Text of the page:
All nine of us revere the Constitution. Article 3 of the Constitution provides that the judicial power shall be vested in one Supreme Court. The Supreme Court is an institution of law. It is not a partisan or political institution. The Justices do not sit on opposite sides of an aisle. We do not caucus in separate rooms. The Supreme Court is a team of nine, and I will always be a team player on the team of nine.

As a new Justice on the Supreme Court, I understand the responsibility that I bear. Some 30 years ago, standing here in the East Room with President Reagan, Anthony Kennedy took the oath to be a new Justice of the Supreme Court. Justice Kennedy became one of the most consequential Justices in American history.

I served as Justice Kennedy's law clerk in 1993. To me, Justice Kennedy is a mentor, a friend, and a hero. On the Supreme Court, he was a model of civility and collegiality. He fiercely defended the independence of the judiciary and zealously guarded the individual liberties secured by the Constitution.

Justice Kennedy established a legacy of liberty for ourselves and our posterity. I will always be humbled and proud to sit in Justice Kennedy's seat on the Supreme Court. Thank you.

I thank the members of the United States Senate: Senate Majority Leader Mitch McConnell for his leadership and steady resolve. I thank Judiciary Committee Chairman Chuck Grassley for his wisdom and fairness. And I give special gratitude to Senators Rob Portman, Susan Collins, Joe Manchin, John Kyl, and Lindsey Graham. They're a credit to the country and the Senate. I'll be forever grateful to each of them and to all the Senators who carefully considered my nomination.

Presiding over the final vote in the Senate on Saturday was Vice President Pence. I'm grateful to the Vice President for his sound advice and faithful support. I thank Counsel to the President Don McGahn, who was a warrior for fairness and performed his critical duties in the finest traditions of our Constitution. Thank you.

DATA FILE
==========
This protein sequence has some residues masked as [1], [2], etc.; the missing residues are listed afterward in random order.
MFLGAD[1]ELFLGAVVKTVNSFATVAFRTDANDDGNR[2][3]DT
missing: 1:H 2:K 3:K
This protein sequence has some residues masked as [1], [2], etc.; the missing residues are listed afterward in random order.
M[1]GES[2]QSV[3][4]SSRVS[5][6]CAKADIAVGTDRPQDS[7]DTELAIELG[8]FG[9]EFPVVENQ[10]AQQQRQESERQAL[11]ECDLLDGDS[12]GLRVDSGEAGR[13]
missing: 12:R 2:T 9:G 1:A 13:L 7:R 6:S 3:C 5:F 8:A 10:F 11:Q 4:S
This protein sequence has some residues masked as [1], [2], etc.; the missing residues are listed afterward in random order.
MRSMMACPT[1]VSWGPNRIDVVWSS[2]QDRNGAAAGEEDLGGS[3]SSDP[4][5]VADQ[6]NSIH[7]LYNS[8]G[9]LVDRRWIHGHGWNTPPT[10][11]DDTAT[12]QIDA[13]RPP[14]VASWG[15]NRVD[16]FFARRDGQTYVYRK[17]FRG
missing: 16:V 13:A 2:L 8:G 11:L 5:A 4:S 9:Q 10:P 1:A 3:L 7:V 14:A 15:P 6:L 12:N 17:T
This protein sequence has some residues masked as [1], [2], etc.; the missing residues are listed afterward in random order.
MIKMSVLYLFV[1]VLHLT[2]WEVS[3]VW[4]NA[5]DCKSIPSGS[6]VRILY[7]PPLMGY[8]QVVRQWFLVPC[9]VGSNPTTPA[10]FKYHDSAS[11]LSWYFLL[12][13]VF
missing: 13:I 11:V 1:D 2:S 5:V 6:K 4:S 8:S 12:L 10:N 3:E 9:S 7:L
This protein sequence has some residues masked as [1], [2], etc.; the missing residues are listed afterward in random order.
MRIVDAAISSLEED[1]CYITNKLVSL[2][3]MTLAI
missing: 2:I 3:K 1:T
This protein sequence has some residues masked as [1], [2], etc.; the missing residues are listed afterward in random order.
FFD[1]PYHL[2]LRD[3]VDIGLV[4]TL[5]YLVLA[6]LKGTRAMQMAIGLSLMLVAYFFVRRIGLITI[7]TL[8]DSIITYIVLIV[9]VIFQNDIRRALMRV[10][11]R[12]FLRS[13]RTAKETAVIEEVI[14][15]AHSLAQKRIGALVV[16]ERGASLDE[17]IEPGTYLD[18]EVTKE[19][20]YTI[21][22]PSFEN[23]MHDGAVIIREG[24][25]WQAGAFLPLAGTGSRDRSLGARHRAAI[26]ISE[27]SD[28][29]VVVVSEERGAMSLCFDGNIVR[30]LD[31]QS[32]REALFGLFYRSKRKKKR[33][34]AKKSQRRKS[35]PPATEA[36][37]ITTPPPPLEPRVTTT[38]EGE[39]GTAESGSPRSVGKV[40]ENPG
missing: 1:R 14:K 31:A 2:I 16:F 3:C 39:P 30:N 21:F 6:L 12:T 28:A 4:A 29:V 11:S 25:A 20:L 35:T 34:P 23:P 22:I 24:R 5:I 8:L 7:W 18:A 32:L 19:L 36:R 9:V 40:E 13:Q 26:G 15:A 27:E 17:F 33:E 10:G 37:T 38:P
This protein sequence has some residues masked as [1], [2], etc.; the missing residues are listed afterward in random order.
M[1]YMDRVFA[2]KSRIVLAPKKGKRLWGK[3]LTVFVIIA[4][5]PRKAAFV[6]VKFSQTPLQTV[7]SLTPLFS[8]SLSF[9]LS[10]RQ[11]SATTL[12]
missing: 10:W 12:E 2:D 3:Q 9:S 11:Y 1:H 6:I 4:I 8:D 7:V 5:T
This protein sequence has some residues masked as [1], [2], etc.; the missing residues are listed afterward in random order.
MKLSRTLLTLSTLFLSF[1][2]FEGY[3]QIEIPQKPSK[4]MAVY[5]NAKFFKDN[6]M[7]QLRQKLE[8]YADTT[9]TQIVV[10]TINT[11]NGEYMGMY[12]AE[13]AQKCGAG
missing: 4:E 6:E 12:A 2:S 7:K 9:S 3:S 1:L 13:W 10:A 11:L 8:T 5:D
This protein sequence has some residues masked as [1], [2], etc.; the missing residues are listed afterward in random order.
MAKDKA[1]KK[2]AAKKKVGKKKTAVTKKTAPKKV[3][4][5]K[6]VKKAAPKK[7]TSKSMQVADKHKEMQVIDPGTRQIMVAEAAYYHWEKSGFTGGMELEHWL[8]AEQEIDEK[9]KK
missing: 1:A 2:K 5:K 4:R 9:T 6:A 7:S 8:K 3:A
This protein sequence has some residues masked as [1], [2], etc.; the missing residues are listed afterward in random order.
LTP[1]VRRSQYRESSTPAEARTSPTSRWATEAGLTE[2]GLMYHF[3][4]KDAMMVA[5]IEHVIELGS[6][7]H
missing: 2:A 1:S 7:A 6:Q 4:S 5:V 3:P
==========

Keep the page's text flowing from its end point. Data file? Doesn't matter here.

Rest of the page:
I thank all the outstanding people in the White House, the Department of Justice, and the Senate who worked day and night on this nomination. One of a Federal judge's most important responsibilities is to hire four new law clerks each year. The law clerks are recent law school graduates, and they work in the judge's chambers for one year. They're among the best and brightest young lawyers in America, and they become the future leaders of the legal profession. I thank my former law clerks who devoted so much time and energy to support me during the confirmation process.

Inspired by my mom, who as a trailblazer for women in the law, I've worked hard throughout my career to promote the advancement of women. Women still face many barriers in the American workplace and all of us have a responsibility to address that problem.

During my 12 years on the DC Circuit, a majority of my law clerks were women, and almost all of them went on to clerk at the Supreme Court. A clerkship on the Supreme Court is one of the most coveted achievements and credentials in American law. I'm proud that all four of my newly hired law clerks at the Supreme Court are women, a first in the history of the Supreme Court.

Tonight I thank all my friends: so many amazing and fearless friends, from my high school days, college, law school, clerking, the Bush White House, including President George W. Bush; from the judiciary, teaching, coaching, playing sports; the vibrant, loyal, and tightknit Catholic community here in the DC area. And so many others.

Ashley and I are grateful for their prayers and for the prayers from the thousands and thousands of people we have heard from throughout America. When I give advice to young people or speak to students, I tell them: Cherish your friends, look out for your friends, lift up your friends, love your friends. I love all my friends.